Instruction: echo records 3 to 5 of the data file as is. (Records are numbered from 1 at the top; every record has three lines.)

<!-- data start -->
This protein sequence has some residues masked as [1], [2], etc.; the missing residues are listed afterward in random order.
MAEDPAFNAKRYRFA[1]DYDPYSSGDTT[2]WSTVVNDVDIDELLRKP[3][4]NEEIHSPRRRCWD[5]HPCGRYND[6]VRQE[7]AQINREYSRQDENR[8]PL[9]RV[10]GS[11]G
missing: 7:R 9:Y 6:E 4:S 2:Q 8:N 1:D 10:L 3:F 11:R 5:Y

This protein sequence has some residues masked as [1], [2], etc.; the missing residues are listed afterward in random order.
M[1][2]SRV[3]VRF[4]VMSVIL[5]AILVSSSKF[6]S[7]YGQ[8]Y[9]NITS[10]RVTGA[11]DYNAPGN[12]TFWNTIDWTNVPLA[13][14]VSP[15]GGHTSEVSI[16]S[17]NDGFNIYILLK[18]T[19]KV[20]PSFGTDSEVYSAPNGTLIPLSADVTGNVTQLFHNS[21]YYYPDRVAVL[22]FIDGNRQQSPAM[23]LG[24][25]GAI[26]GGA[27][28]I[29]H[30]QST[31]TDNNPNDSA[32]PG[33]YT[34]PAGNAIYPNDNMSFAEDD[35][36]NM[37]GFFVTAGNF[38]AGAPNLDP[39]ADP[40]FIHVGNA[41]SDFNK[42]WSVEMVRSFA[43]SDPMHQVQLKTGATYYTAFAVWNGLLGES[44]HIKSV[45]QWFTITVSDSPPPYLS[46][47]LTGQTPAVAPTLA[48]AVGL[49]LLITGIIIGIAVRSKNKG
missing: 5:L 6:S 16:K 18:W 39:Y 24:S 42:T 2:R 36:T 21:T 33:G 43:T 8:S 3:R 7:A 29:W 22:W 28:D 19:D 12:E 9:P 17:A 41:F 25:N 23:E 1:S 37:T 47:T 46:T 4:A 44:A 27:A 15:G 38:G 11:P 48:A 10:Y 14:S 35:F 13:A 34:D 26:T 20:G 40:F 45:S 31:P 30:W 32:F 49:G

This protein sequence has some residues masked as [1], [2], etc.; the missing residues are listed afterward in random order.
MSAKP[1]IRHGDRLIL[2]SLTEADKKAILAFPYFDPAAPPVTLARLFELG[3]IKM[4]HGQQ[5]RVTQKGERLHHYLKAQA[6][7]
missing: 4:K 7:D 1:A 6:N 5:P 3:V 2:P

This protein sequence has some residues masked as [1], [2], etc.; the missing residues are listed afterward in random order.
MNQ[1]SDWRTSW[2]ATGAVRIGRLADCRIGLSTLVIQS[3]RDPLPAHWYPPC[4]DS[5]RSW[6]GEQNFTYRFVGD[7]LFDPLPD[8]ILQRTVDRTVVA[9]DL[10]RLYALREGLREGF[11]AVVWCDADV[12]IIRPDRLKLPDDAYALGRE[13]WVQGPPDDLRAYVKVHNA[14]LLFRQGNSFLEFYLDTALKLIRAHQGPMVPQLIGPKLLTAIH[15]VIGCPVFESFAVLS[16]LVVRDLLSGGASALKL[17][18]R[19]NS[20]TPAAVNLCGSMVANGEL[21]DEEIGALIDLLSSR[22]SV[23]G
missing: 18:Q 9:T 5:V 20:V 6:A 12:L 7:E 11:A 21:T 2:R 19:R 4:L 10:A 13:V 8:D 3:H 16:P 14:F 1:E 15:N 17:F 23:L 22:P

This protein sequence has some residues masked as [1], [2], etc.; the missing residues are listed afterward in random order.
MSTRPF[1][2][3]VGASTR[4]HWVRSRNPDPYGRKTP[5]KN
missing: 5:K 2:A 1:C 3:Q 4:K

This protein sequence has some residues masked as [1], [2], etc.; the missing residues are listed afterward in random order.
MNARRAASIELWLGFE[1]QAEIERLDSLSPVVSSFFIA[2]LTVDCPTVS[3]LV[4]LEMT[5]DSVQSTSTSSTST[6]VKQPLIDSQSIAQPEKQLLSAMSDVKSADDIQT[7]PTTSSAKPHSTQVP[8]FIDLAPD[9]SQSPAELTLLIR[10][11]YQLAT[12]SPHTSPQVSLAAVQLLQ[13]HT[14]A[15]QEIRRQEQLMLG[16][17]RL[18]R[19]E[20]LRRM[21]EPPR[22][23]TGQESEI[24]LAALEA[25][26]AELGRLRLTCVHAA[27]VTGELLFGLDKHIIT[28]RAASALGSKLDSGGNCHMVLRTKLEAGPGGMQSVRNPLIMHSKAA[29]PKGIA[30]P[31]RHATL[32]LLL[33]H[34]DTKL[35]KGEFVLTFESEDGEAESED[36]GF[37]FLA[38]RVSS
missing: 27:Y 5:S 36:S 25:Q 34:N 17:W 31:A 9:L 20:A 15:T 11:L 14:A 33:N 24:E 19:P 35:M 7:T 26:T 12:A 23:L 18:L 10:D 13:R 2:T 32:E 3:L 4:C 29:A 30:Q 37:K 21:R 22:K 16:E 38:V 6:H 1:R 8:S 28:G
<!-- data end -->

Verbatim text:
This protein sequence has some residues masked as [1], [2], etc.; the missing residues are listed afterward in random order.
MSAKP[1]IRHGDRLIL[2]SLTEADKKAILAFPYFDPAAPPVTLARLFELG[3]IKM[4]HGQQ[5]RVTQKGERLHHYLKAQA[6][7]
missing: 4:K 7:D 1:A 6:N 5:P 3:V 2:P

This protein sequence has some residues masked as [1], [2], etc.; the missing residues are listed afterward in random order.
MNQ[1]SDWRTSW[2]ATGAVRIGRLADCRIGLSTLVIQS[3]RDPLPAHWYPPC[4]DS[5]RSW[6]GEQNFTYRFVGD[7]LFDPLPD[8]ILQRTVDRTVVA[9]DL[10]RLYALREGLREGF[11]AVVWCDADV[12]IIRPDRLKLPDDAYALGRE[13]WVQGPPDDLRAYVKVHNA[14]LLFRQGNSFLEFYLDTALKLIRAHQGPMVPQLIGPKLLTAIH[15]VIGCPVFESFAVLS[16]LVVRDLLSGGASALKL[17][18]R[19]NS[20]TPAAVNLCGSMVANGEL[21]DEEIGALIDLLSSR[22]SV[23]G
missing: 18:Q 9:T 5:V 20:V 6:A 12:L 7:E 11:A 21:T 2:R 19:R 4:L 10:A 13:V 8:D 3:H 16:P 14:F 1:E 15:N 17:F 23:L 22:P

This protein sequence has some residues masked as [1], [2], etc.; the missing residues are listed afterward in random order.
MSTRPF[1][2][3]VGASTR[4]HWVRSRNPDPYGRKTP[5]KN
missing: 5:K 2:A 1:C 3:Q 4:K